Review: Mission: Impossible - Rogue Nation

BKAllmighty
Here are my two cents on the 2015 film, 'Mission: Impossible - Rogue Nation', written and directed by Christopher McQuarrie.

For starters:

'Rogue Nation' marks the fifth film in the franchise (which will celebrate its 50th anniversary in 2016) and was released in theatres by Paramount Pictures. The successful franchise originally started out as a long-running television series that famously starred Dan Briggs (in season one) and Peter Graves (from season two, onward). It ran from 1966 to 1973 and produced 7 seasons (with a series revival (also starring Peter Graves) airing for two more seasons from 1988 to 1990). The current series of movies started in 1996 and has seen a number of famous directors take the reigns (Brian De Palma, John Woo, J. J. Abrams, and Brad Bird directed movies 1-4, respectively). This film seemingly takes place directly after the series' previous installment, 'Mission: Impossible - Ghost Protocol'.

Critical Reception:

On Rotten Tomatoes, the film has received a rating of 93% positive reviews (out of 100%), based on 227 reviews, with an average rating of 7.5 (out of 10). Metacritic has given the film a rating of 75 (out of 100), based on 46 critics, while, on IMDb (the Internet Movie Database), the film has received a rating of 7.8 (out of 10) based on the reviews of 307 users and 348 critics.

A brief synopsis:

After completing a successful, albeit shaky, mission to recover a shipment from enemy hands, IMF agent Ethan Hunt (Tom Cruise) is convinced that he has enough intel to support the existence of a rogue criminal organization known as "The Syndicate". But after being captured by said organization and learning that the IMF has been dissolved into the CIA following a proposal from CIA director Alan Hunley (Alec Baldwin), Hunt must covertly scramble together a team he trusts (consisting of returning series stars, Jeremy Renner, Simon Pegg, and Ving Rhames) and put his trust in Isla Faust (Rebecca Ferguson), a disavowed MI6 agent and current Syndicate operative who's actions are as hard to predict as the organization she represents, to keep the world from falling into chaos under the hand of Syndicate leader, Solomon Lane (Sean Harris), all while evading being captured by the CIA for previous acts of "mayhem" (referring specifically to events that took place during the first and fourth films).

My thoughts on the film:

As a long-term fan of the series (the films, not the television series - never watched it), I can tell you that this film was one of the ones I most anticipated seeing in theatres this year (especially since it seems like each film one-ups the previous one). And it is with great pleasure that I tell you that 'Rogue Nation' is definitely the new best film in the series. This is especially impressive given that it's only director Christopher McQuarrie's third directorial effort (after 2000's 'The Way of the Gun' and 2012's 'Jack Reacher' (another action movie featuring Cruise as the lead)). And the film's direction is definitely one of its notable strengths. I'd even go as far as to say that this film brings together the best elements from each previous entry. The strong espionage-centered tone (from the first film) is blended with very artistically choreographed (and shot) action sequences (like in the second film), features a villain that is convicted as Phillip Seymour Hoffman was in the third film, and has the clever humour and thirst for raising the bar that the fourth film had. And, of course, credit has to be given to Tom Cruise, Rebecca Ferguson, and Simon Pegg (who illuminate the screen with their spot-on performances).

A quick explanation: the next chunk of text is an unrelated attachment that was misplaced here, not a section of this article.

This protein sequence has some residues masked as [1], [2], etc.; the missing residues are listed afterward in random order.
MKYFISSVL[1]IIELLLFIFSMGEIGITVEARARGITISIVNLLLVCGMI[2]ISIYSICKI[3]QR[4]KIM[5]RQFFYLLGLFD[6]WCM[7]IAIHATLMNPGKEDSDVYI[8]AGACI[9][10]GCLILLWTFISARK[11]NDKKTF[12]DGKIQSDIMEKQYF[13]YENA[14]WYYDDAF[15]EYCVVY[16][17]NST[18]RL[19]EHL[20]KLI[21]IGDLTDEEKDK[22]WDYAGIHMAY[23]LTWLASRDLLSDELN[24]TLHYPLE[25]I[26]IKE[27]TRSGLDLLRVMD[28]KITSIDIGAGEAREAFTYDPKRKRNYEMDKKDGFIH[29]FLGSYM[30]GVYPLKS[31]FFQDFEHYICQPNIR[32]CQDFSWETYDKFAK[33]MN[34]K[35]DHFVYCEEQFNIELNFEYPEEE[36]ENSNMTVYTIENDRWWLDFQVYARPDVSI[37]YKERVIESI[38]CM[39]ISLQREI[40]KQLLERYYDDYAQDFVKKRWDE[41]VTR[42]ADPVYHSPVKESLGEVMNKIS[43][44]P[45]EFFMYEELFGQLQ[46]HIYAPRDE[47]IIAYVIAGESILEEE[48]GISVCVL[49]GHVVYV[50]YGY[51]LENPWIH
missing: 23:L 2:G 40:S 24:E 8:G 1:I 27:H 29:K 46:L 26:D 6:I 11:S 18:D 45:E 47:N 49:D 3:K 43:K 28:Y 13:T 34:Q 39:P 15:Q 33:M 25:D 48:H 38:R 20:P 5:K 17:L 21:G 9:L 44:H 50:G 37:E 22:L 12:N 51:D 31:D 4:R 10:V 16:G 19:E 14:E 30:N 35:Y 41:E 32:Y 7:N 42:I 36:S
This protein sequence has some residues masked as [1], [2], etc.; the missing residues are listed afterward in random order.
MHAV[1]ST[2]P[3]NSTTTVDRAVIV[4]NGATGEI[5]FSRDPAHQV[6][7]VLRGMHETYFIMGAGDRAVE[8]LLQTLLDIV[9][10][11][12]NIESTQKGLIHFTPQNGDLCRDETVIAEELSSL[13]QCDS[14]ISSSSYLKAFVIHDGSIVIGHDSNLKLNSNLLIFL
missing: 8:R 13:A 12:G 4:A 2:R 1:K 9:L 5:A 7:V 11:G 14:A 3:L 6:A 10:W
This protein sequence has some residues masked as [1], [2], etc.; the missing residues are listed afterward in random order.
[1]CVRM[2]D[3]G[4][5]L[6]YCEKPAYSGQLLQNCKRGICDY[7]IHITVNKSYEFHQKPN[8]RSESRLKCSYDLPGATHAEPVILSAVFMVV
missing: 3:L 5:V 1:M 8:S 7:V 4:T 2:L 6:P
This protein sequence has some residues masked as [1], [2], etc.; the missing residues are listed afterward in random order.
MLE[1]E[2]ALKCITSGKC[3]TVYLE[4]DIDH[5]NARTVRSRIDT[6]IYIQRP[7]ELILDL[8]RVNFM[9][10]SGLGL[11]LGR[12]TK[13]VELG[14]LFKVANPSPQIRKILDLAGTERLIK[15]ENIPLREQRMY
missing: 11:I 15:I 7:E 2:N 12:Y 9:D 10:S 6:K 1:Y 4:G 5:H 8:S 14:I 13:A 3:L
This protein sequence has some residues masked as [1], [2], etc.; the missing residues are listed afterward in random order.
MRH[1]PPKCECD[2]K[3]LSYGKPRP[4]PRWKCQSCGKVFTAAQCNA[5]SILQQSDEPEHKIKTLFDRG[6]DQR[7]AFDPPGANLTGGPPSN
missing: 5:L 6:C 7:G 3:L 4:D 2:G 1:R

If I were to note any negative qualities, I'd say that the climax of the film (while in no way a disappointment) wasn't quite as surprising as the rest of the film was (there were twists coming from all directions for most of the film) and ended in a way that was not incredibly difficult to predict. But, I must say, the fates of certain characters (I wont disclose which characters), remained cloudy until the very end which successfully kept me on the edge of my seat. So, in truth, the ending was still very satisfactory.

The highlight of the film:

The opera scene from start to finish. Watch for some of the best action movie cinematography and editing you've likely ever seen. I saw this movie three times in theatres and this scene was the one I most looked forward to (the second and third times around, of course - didn't know what was coming the first time).

Final thoughts:

If you're a fan of the series (or films like this one, in general) then I strongly suggest that you go to see 'Mission: Impossible - Rogue Nation'. Even people who aren't huge action or spy movie fanatics are still likely to enjoy this film, I think, since it's got so much in the way of clever humour, great visuals, and a simple-yet-engaging story.

Now, it's time to wait for 'Mission: Impossible VI and VII' (which have been confirmed as of August 2015).

Thanks for reading my review! I think it's safe to say that I have now found a review layout that will remain consistent from here on out (for those of you who hadn't noticed, each review was sort of formatted differently from the last).

Again, thank you for reading,

BK.

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